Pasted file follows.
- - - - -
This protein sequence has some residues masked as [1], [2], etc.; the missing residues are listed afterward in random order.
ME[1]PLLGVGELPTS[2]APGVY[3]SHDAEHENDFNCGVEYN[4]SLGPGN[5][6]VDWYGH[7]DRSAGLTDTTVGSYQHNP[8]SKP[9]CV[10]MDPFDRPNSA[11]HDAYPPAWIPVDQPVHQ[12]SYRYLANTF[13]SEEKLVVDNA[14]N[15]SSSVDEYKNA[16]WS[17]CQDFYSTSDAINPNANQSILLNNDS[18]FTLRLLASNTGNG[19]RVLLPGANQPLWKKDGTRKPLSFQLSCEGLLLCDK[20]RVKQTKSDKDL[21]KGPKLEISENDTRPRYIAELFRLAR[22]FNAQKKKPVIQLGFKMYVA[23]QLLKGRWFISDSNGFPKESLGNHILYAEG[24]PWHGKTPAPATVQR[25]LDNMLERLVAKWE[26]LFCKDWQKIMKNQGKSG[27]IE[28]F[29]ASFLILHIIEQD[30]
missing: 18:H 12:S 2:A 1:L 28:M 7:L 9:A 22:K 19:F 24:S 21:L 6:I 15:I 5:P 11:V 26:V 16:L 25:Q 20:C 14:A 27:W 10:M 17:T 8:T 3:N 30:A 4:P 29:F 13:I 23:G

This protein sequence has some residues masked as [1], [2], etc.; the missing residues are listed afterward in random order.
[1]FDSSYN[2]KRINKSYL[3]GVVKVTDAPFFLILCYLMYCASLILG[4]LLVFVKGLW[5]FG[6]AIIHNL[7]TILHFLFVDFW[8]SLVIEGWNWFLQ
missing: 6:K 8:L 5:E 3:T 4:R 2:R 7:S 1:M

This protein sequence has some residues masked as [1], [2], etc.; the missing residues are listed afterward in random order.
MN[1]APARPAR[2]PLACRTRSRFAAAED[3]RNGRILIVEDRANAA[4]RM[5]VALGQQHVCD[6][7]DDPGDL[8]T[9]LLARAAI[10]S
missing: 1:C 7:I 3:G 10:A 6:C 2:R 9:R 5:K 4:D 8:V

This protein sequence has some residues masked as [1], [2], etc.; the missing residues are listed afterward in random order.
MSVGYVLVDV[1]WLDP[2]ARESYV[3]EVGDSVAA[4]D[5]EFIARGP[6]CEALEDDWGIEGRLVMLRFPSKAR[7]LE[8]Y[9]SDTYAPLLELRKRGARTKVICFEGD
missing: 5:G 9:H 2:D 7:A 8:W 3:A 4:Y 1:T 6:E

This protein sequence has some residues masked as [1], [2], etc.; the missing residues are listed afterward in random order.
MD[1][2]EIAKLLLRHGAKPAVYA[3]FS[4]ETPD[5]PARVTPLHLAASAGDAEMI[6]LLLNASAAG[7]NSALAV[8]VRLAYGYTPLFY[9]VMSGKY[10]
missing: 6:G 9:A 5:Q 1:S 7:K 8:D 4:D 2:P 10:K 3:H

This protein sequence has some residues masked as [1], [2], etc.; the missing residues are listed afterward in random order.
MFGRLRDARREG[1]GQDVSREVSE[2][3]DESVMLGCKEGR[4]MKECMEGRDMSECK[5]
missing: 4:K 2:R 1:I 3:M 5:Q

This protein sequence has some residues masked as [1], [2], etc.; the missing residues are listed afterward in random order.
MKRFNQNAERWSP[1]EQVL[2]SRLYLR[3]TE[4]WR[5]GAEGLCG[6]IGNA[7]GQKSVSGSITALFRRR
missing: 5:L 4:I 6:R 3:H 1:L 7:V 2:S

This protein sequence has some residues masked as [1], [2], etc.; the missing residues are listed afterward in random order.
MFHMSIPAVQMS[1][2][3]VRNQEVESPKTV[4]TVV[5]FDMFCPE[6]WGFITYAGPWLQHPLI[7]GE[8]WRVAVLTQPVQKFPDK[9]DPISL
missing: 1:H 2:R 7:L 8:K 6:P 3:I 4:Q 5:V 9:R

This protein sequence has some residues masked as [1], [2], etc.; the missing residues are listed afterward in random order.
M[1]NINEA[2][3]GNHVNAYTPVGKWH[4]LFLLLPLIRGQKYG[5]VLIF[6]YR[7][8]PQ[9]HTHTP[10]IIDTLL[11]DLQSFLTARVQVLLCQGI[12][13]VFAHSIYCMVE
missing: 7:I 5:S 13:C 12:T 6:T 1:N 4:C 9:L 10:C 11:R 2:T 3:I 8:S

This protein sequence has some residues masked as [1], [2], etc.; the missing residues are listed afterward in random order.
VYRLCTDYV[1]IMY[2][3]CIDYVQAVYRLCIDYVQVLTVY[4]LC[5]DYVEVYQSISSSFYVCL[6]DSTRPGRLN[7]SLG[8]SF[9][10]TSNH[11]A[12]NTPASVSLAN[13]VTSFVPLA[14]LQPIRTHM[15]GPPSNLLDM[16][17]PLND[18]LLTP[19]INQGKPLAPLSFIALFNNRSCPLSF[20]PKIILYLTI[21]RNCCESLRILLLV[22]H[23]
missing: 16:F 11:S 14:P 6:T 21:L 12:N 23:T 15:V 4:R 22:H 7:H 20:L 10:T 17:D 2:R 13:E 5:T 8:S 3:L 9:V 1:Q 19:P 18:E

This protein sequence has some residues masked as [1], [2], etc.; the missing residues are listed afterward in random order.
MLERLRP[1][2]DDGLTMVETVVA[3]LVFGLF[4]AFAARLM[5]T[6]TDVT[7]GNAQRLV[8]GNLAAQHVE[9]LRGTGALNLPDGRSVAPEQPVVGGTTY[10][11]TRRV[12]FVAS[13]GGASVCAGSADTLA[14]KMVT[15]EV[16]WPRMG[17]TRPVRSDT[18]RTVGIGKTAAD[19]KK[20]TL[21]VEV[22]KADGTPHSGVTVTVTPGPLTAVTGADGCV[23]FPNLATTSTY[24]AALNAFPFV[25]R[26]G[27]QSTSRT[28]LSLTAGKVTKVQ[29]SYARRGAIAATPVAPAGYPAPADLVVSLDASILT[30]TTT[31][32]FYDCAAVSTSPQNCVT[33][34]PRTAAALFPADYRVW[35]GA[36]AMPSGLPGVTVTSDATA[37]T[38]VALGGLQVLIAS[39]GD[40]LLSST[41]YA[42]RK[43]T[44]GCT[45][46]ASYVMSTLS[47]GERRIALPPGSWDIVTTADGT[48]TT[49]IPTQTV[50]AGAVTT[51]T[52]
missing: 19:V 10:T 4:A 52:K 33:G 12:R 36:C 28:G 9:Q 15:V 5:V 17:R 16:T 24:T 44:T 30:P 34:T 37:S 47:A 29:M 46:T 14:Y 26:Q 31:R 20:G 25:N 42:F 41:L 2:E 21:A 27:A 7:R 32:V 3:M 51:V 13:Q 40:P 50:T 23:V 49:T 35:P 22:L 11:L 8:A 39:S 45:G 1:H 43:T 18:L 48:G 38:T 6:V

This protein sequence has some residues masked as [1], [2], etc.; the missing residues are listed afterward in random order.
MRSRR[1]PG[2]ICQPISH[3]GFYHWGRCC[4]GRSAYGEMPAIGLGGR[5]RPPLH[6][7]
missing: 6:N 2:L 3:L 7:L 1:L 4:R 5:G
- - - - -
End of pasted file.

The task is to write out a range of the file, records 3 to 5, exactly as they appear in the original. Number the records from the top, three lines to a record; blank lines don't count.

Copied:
This protein sequence has some residues masked as [1], [2], etc.; the missing residues are listed afterward in random order.
MN[1]APARPAR[2]PLACRTRSRFAAAED[3]RNGRILIVEDRANAA[4]RM[5]VALGQQHVCD[6][7]DDPGDL[8]T[9]LLARAAI[10]S
missing: 1:C 7:I 3:G 10:A 6:C 2:R 9:R 5:K 4:D 8:V

This protein sequence has some residues masked as [1], [2], etc.; the missing residues are listed afterward in random order.
MSVGYVLVDV[1]WLDP[2]ARESYV[3]EVGDSVAA[4]D[5]EFIARGP[6]CEALEDDWGIEGRLVMLRFPSKAR[7]LE[8]Y[9]SDTYAPLLELRKRGARTKVICFEGD
missing: 5:G 9:H 2:D 7:A 8:W 3:A 4:Y 1:T 6:E

This protein sequence has some residues masked as [1], [2], etc.; the missing residues are listed afterward in random order.
MD[1][2]EIAKLLLRHGAKPAVYA[3]FS[4]ETPD[5]PARVTPLHLAASAGDAEMI[6]LLLNASAAG[7]NSALAV[8]VRLAYGYTPLFY[9]VMSGKY[10]
missing: 6:G 9:A 5:Q 1:S 7:K 8:D 4:D 2:P 10:K 3:H